Woodland Park, Columbus, Ohio
Image by/from Krupin.1
Woodland Park is a residential neighborhood located in the Near East Side of Columbus, Ohio that houses approximately 1,500 residents. The neighborhood was previously home to such figures as artist Emerson Burkhart, cartoonist Billy Ireland, and judge William Brooks. Established in the early 20th century, Woodland Park has grown from its planned neighborhood roots into a modest neighborhood that contains various faith communities, schools, sources of entertainment and recreation, and borders an extension of the Ohio State University medical center.
Woodland Park, one of Columbus’ first planned neighborhoods, is named for Woodland Avenue and the Woodland Park Addition. Woodland Park Addition is a subdivision that can be identified as early as 1899. The first homes in the area were built in the mid-1890s. At the center of Woodland Park Addition is Hawthorne Park bounded by Hawthorne Park Road. Development of Woodland Park Addition was limited and located primarily along Long Street and Woodland Ave. An advertisement in the Columbus Dispatch on June 26, 1904 boasted the amenities offered in the neighborhood; “We give you paved streets, cement sidewalks, water, gas, sewerage, electric lights, plenty of fine forest trees and one of the best school districts in the city. Woodland Park Addition has the advantage of three electric car lines by which you can reach High Street in fifteen minutes.”
Throughout the 20th century, owners motivated by racism put restrictions in deeds preventing those of African descent from purchasing homes. However, these restrictions eventually became irrelevant, as wealthy African American professionals and musicians could pay the sellers overwhelming amounts of money for said homes. Wexner Heritage Village can cite its beginnings back to Woodland Park. In an interview conducted by the Columbus Jewish Historical Society, Annette Tanenbaum notes that the Heritage House was located on Woodland Avenue near Long Street. She adds that it was the first facility in Columbus dedicated to taking care of elderly Jewish people. Heritage House was built in 1951. Today the Wexner Heritage Village continues to provide elderly care to people in the Jewish community.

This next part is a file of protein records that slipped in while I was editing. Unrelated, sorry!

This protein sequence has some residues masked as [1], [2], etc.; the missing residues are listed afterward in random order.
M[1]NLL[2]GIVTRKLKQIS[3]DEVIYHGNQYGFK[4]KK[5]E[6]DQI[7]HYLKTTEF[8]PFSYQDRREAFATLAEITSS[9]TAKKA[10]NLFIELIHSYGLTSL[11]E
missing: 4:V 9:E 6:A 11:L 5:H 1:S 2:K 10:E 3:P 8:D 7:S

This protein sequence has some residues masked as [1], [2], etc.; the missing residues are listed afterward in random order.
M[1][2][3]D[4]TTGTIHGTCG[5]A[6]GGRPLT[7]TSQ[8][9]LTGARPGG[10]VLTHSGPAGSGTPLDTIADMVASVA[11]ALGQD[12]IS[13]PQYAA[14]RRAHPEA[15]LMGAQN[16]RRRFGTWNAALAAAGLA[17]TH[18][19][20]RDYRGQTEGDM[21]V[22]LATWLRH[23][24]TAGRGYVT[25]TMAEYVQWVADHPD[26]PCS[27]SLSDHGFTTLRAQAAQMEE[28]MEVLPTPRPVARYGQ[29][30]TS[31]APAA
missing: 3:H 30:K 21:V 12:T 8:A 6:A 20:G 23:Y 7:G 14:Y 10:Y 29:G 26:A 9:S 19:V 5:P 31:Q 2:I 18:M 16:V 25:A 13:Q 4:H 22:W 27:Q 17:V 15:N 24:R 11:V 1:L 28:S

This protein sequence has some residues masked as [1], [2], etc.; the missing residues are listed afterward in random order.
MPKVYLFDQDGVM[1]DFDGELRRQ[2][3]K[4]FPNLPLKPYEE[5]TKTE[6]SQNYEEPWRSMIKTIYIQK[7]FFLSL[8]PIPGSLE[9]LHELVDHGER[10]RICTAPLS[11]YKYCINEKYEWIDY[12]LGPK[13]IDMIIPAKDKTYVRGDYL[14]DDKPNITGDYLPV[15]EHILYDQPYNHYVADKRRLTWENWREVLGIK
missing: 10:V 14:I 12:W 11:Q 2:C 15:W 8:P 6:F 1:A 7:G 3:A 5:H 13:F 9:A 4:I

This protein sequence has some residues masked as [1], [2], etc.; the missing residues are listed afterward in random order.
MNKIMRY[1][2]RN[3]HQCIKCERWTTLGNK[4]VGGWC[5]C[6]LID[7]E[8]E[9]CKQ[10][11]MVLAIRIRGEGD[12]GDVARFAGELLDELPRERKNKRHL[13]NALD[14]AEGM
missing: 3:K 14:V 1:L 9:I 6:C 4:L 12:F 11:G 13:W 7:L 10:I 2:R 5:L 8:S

Woodland Park is located within the Near East Side of Columbus, Ohio. It is a centrally located neighborhood and two miles away from Downtown Columbus. It is also under the jurisdiction of the Near East Side Area Commission.
The boundaries of the Woodland Park Addition are Clifton Avenue to the north, Long Street to the south, Woodland Avenue to the east and Parkwood Avenue (formerly Mulberry Street) to the west. Over time, recognized boundaries of the neighborhood expanded, and the modern boundaries are I-670 or Maryland Avenue to the North, Broad Street to the south, the Norfolk and Western Railroad to the east, and Taylor Avenue to the west.
Woodland Park is adjacent to the neighborhoods of Shepard to the north, Franklin Park to the south, Eastgate to the east, and King-Lincoln Bronzeville and Mount Vernon to the west. Portions of Woodland Park also overlap with Eastwood Heights.
Woodland Park includes a stretch of Broad Street that is included in the East Broad Street Historic District. East Broad Street contains multiple structures that were constructed in the early 1900s, with 88% being residential in nature. These structures represent the height of Broad Street’s development.
Other landmarks include the following:
Woodland Park’s southern boundary, Broad Street, is notable because of its history as the National Road. Woodland Park’s eastern boundary, the Norfolk and Southern Railroad, is notable as well. Originally constructed as the Scioto Valley Railroad, and later operated as the Ohio Subdivision of the Norfolk and Southern Railroad. The railroad terminated about a mile and a half, or less, north of Fifth Avenue in the modern day Americrest neighborhood.